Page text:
Le Mans '66 is the new high-octane racing drama from Logan film-maker James Mangold, recounting the real-life struggle between two automotive giants.
Oscar winners Matt Damon and Christian Bale play Ford designer Carroll Shelby and British racer Ken Miles, respectively. This chalk and cheese duo must learn to work together and build a pioneering new car that will bring down Ferrari at the 24 Hour of Le Mans race in France.
The film has already received strong reviews from critics, and Cineworlders got to see it in advance during our Secret Screening. (Click here to discover the Secret Screening reactions to Le Mans '66.)
Back in October, we attended the London Film Festival premiere of Le Mans '66, and caught up with Mangold, plus actors Noah Jupe (who plays Miles' son Peter) and Caitriona Balfe (who plays his wife Mollie).
This is Le Mans '66 in the words of those who made it.
On working with Matt Damon and Christian Bale...
I can't really describe it, but just being on the set and experiencing their energy was just really, really fun.
On racing in the cars...
I did get to do that! Not very fast, for insurance purposes, but it's really kindled an interest in the car history.
On his return as Marcus in A Quiet Place: Part II...
I'm very excited about it! We've just wrapped and I had a great time on it. It's a character that I've already worked on, and this is also a family of film-makers that I've grown with. Just to go back to that was amazing.
On how he identifies with the pressure felt by Carroll Shelby and Ken Miles...
Certainly I identified with the struggle of Carroll Shelby and Ken Miles, with their struggle to put a car out that would compete with one of the greatest car-makers of all time.
In the film, they're also dealing with the interference of committees and corporations – in my position as a film-maker, I have to deal with that too. It's not cheap to make a movie, nor is it cheap to put a car out on the road.
In the movie, Shelby is an evangelist and reliant on his ability to communicate, and that's what I have to do as well.
On building each and every Ford and Ferrari for the movie...
We built them all. Who in their right mind is going to own a '66 Ferrari and let you race it for 80 days and risk smashing it up? Also, those cars are worth something like $36 million now. If I'd got just two of them, I'd be two-thirds of the way into my budget.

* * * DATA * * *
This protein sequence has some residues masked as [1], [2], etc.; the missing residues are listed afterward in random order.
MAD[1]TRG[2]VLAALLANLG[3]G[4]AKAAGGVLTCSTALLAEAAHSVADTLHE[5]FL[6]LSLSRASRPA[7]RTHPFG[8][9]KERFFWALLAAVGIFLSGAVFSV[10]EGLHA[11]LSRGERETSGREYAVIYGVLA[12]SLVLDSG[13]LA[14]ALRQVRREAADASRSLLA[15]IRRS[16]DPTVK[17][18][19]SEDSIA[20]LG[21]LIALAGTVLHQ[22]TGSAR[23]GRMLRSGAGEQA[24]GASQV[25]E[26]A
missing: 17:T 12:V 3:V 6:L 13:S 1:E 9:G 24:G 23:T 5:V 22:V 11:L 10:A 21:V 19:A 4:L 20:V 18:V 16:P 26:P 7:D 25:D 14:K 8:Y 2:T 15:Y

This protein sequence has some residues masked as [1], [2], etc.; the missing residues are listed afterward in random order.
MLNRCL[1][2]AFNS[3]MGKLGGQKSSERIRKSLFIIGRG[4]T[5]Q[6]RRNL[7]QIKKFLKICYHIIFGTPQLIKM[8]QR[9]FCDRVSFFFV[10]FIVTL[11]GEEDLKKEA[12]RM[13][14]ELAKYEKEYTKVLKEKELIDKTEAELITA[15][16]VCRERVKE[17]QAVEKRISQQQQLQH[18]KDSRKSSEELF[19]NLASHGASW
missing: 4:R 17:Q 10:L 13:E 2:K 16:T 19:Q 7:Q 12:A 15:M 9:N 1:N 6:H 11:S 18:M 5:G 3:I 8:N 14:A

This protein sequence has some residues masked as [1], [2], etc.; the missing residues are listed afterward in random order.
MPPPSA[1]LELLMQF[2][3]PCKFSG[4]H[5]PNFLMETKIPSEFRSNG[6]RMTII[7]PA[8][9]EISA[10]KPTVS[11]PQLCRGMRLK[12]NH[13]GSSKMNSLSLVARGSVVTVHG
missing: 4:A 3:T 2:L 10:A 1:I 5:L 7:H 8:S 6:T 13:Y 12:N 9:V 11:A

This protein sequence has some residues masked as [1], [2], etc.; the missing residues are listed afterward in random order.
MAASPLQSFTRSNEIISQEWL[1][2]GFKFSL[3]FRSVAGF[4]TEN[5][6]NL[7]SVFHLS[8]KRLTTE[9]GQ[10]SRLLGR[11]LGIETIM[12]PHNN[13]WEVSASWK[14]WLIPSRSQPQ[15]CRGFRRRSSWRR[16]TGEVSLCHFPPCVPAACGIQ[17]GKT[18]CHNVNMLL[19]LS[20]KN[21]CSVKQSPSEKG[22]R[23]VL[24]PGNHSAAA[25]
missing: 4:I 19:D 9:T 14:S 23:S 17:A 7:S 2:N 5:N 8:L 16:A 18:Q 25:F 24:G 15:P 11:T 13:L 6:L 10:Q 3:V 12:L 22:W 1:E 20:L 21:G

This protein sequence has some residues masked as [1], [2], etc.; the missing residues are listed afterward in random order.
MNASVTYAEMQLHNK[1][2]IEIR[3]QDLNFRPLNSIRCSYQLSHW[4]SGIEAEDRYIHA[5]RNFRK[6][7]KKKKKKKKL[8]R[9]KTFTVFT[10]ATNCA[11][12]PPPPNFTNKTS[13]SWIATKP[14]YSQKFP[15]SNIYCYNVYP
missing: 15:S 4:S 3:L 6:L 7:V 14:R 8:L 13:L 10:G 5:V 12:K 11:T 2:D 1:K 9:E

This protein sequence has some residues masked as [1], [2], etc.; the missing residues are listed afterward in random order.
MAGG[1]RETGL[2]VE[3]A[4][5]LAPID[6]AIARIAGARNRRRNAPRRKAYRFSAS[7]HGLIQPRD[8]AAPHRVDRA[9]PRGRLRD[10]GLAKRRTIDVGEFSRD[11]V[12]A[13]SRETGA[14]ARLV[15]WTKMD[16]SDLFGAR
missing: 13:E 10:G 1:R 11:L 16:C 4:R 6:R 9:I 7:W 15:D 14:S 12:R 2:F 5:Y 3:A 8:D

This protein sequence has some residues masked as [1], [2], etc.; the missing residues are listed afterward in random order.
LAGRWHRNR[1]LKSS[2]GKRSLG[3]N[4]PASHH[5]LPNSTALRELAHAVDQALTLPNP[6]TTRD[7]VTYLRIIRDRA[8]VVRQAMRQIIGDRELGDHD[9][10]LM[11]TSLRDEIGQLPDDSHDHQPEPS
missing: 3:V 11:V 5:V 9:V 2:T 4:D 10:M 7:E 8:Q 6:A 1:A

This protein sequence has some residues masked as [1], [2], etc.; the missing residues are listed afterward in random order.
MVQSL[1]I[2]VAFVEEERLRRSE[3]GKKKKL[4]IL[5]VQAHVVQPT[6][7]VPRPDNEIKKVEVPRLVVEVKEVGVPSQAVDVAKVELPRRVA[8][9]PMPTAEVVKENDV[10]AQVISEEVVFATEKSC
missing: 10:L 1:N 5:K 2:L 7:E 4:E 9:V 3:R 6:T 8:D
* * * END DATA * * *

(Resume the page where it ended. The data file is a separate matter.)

The reality is we had to build reproductions, although in the scene during the tour of the Ferrari factory, those are real Ferraris in the background.
On how he nurtured the powerhouse performances from Damon and Bale...
Nuturing? [laughs] Nah, they don't need that. They need support and advice, but they're friends, and they're tough guys, not to mention competent. You don't have to do much.
But I suppose it all relates to how do we create an environment that's appropriate to a movie about friendship? In the end, we make a movie where the atmosphere is light and friendly, and where the actors can allow light and joy into their lives and their performances. The whole thing doesn't feel dark or driven.
On how she worked with James Mangold...
James Mangold is amazing. He's such a great director. Growing up watching Girl, Interrupted, Walk the Line or whatever – I was just so excited to work with him.
I read and auditioned for him and I remember we were doing the driving scene, in which he was playing Christian's part. And we were both getting so into it that he hit me with the script! [laughs] I remember thinking, this is going very well, actually!
So I just brought my ideas to him and we were both very much on the same page. I was very lucky to meet the real-life Peter Miles, who Noah Jupe plays in the movie. Obviously this is a dramatised take on his family but he was so generous with his stories about his mum. Having all that made the job a lot easier.